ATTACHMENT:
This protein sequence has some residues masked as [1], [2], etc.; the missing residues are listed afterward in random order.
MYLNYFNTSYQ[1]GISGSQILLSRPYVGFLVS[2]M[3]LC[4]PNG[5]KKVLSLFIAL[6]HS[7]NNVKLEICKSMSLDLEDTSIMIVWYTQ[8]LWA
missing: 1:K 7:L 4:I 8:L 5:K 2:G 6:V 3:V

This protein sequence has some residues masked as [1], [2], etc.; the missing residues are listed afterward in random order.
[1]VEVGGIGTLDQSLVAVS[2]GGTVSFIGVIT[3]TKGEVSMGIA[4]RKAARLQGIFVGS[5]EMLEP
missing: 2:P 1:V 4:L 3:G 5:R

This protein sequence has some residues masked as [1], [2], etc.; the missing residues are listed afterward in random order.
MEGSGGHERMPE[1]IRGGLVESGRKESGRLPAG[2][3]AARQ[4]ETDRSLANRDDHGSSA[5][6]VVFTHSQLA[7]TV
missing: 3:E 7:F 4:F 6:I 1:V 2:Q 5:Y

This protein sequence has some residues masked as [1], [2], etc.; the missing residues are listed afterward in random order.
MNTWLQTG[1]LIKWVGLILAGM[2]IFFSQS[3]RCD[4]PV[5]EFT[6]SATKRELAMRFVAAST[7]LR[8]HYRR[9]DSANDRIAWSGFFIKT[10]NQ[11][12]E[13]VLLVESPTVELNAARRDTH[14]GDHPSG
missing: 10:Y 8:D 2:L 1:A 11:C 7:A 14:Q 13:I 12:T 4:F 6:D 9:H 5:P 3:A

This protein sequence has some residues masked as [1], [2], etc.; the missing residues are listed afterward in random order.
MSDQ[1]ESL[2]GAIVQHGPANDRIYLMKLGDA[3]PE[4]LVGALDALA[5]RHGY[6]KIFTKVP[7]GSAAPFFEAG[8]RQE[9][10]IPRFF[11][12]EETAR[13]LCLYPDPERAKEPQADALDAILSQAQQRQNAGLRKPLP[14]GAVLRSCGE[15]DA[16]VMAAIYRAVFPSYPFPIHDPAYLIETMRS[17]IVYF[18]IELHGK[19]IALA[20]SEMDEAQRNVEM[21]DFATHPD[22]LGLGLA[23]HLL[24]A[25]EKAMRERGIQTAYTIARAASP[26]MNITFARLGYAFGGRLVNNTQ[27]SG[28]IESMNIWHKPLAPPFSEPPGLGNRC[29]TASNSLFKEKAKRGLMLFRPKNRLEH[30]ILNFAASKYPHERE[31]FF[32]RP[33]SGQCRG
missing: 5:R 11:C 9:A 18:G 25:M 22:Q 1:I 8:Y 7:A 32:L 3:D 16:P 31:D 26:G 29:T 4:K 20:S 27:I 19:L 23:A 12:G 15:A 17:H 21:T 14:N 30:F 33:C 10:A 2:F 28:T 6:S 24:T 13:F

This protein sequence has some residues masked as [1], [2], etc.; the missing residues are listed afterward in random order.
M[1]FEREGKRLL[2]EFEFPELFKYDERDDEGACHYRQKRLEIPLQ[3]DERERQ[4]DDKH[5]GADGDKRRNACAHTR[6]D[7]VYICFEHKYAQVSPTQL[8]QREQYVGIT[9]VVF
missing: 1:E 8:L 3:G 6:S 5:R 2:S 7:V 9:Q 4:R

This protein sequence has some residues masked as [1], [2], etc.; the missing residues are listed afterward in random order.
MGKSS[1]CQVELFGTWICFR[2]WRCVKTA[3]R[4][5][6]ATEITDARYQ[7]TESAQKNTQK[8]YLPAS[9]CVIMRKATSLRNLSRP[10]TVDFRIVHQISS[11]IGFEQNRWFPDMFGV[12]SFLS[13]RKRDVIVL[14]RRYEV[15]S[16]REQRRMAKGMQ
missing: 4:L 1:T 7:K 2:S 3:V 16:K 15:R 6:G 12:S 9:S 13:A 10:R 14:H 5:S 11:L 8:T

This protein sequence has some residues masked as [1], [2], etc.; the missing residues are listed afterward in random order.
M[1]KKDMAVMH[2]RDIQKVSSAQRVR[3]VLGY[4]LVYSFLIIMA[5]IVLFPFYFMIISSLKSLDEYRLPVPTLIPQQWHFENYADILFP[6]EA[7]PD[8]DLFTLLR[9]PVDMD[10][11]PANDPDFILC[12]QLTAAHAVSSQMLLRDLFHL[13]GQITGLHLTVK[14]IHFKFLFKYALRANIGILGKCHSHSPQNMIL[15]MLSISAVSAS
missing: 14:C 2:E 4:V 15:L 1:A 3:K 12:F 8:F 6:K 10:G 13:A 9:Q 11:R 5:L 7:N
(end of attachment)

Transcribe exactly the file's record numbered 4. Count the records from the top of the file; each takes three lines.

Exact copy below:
This protein sequence has some residues masked as [1], [2], etc.; the missing residues are listed afterward in random order.
MNTWLQTG[1]LIKWVGLILAGM[2]IFFSQS[3]RCD[4]PV[5]EFT[6]SATKRELAMRFVAAST[7]LR[8]HYRR[9]DSANDRIAWSGFFIKT[10]NQ[11][12]E[13]VLLVESPTVELNAARRDTH[14]GDHPSG
missing: 10:Y 8:D 2:L 1:A 11:C 7:A 14:Q 13:I 12:T 4:F 6:D 9:H 5:P 3:A